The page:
• November 16-20, Washington, DC

    AMIA 2013 Annual Symposium

AMIA 2013 Program Themes

AMIA 2013 will be organized around the following themes from the 2012 meeting, subject to modification by the SPC:

  • Biomedical Data Visualization: Sessions will include tools and application of data visualization toward decreasing information overload and increasing acceptance of information.
  • Clinical Informatics: Sessions will present findings related to the design, development, and implementation of state-of-the-art clinical systems, including electronic health records, standards and interoperability, clinical decision support, and effects on clinical quality and patient outcomes.
  • Clinical Research Informatics: Sessions will focus on addressing the critical need for effective information management to address the many challenges facing clinical research and the rapid evolution of the biomedical informatics methods specifically designed to address clinical research information management requirements.
  • Clinical Workflow and Human Factors: Sessions will focus on the human factors aspects of clinical information system implementation and use that revolves around usability, workflow, and patient safety.
  • Consumer Informatics and PHRs: Sessions will explore Personal Health Records (PHRs) and the consumer perspective in the use of health information science designed to improve patient engagement, medical outcomes, and the health care decision-making process.
  • Mobile Health: Sessions will cover mHealth, Web 2.0, social media, telehealth/telemedicine, and related topics.
  • Data Interoperability and Information Exchange: Sessions will discuss methods that organizations have undertaken to develop and implement various clinical data integration and exchange activities, including use of standard data formats (e.g., continuity of care document or HL7, Clinical Document Architecture) and vocabularies (e.g., SNOMED, LOINC, ICD-9).
  • Data Mining, NLP, Information Extraction Retrieval: Sessions will highlight research and explore the application of data mining, natural language processing, information extraction retrieval to all areas of biomedicine to increase the amount of usable data and information that can be accessed from existing clinical patient data bases and the biomedical literature.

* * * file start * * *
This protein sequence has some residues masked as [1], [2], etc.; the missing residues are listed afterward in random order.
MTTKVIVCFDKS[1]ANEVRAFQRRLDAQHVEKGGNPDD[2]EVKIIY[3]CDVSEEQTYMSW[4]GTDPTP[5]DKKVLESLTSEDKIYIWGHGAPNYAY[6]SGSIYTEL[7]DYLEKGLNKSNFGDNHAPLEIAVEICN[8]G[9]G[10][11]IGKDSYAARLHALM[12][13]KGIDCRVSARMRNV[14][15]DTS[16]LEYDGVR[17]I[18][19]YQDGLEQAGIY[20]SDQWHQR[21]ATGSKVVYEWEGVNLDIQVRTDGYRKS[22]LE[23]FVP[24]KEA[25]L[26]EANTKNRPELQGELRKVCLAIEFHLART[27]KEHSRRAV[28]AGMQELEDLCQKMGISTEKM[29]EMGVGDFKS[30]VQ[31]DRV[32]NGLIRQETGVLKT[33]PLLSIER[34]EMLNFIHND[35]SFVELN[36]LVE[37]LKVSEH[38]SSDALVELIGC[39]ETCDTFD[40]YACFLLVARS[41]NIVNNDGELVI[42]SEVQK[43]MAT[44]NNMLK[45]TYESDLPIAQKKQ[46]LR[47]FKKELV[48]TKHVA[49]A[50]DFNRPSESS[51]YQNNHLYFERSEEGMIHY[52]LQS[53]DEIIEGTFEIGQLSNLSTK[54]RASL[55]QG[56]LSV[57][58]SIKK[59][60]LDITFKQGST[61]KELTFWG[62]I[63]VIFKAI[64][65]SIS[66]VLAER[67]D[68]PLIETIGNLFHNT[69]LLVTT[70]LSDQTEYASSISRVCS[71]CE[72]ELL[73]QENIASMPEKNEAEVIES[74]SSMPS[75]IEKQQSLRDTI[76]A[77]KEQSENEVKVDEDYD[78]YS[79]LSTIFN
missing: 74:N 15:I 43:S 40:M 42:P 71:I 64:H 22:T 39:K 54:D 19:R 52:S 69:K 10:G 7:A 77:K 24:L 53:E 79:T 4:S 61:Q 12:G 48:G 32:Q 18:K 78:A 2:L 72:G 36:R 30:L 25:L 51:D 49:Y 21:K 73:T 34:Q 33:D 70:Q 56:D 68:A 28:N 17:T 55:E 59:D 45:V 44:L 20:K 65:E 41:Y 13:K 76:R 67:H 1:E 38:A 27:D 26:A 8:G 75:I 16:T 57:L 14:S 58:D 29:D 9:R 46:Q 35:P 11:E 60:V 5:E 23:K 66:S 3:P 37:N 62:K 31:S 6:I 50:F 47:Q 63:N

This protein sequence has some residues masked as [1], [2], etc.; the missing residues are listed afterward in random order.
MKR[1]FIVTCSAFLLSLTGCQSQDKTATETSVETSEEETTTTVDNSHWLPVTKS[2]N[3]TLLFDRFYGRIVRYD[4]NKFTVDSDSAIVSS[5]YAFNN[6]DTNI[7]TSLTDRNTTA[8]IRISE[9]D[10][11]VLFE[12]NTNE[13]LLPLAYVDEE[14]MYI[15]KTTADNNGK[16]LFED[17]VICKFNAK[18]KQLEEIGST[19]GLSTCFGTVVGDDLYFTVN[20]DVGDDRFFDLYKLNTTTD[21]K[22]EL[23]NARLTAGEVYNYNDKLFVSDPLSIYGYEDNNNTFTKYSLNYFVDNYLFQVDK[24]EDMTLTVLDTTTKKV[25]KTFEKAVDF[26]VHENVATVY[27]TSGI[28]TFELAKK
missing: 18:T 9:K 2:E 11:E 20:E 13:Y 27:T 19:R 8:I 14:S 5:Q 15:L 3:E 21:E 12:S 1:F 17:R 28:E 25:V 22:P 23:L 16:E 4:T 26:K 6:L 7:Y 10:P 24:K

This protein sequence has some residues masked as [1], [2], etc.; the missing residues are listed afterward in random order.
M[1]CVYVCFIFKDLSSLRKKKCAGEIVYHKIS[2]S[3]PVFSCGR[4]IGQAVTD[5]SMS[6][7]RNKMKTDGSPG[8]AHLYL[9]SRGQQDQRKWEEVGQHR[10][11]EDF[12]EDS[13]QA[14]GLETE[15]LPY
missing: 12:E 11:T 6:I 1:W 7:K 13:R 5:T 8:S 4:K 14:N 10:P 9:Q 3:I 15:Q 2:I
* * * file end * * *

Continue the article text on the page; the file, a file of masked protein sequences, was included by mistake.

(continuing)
• Achieving Meaningful Use: Sessions will focus on ways to promote the successful and effective development, implementation, and evaluation of Electronic Health Records as the nation works toward "meaningful use" of these systems.
  • Global eHealth: Sessions will highlight informatics approaches to Global eHealth challenges and the need for: scalable and interoperable HIT solutions, a global informatics workforce, and a scholarly network to support current and future eHealth implementations around the world.
  • Informatics Education and Workforce Development: Sessions will explore effort to create a trained HIT workforce to support the national “build out” of clinical information systems and the informatics contributions embedded within this movement.
  • Informatics in Health Professional Education: Sessions will highlight the application of information technology in health professional education and promote the teaching of informatics as a discipline.
  • Interactive Systems: Sessions will highlight human-computer interaction (HCI) research, compelling designs, or innovative interactive technologies, including those that improve our understanding of the social and human elements of health technologies.
  • Policy and Ethical Issues: Sessions will highlight the unprecedented national HIT activity and ethical considerations posed as more practitioners and the public interface with these technologies.
  • Public Health Informatics and Biosurveillance: Sessions will focus on leading-edge approaches to disease detection, communications, workforce development, standards and interoperability, and best practices to combine the domains of health information science and technology with the practice and science of public health.
  • Imaging Informatics: Sessions will explore the intersection of imaging science, biomedical engineering and biomedical informatics, including topics such as imaging ontologies, methodologies and techniques of image processing, standards for image information sharing, content-based image retrieval, decision support in image detection and interpretation, integration of genomic and drug information, computer-aided systems, and evaluations of image-based systems.
  • Simulation and Modeling: Sessions will explore the use of various computer-based simulation and modeling methodologies and tools as they can be applied within the field of biomedical informatics to help researchers and clinicians explore complex healthcare interactions.
  • Terminology and Standards Ontologies: Sessions will explore the complex issues surrounding standard syntax, semantics, and pragmatics of design, development and use of various application-specific and general purpose clinical terminologies and ontologies.
  • Translational Bioinformatics and Biomedicine: Sessions will focus on opportunities in biomedical informatics that arise from the storage, retrieval, analysis, and dissemination of molecular and genomic information in a clinical setting context.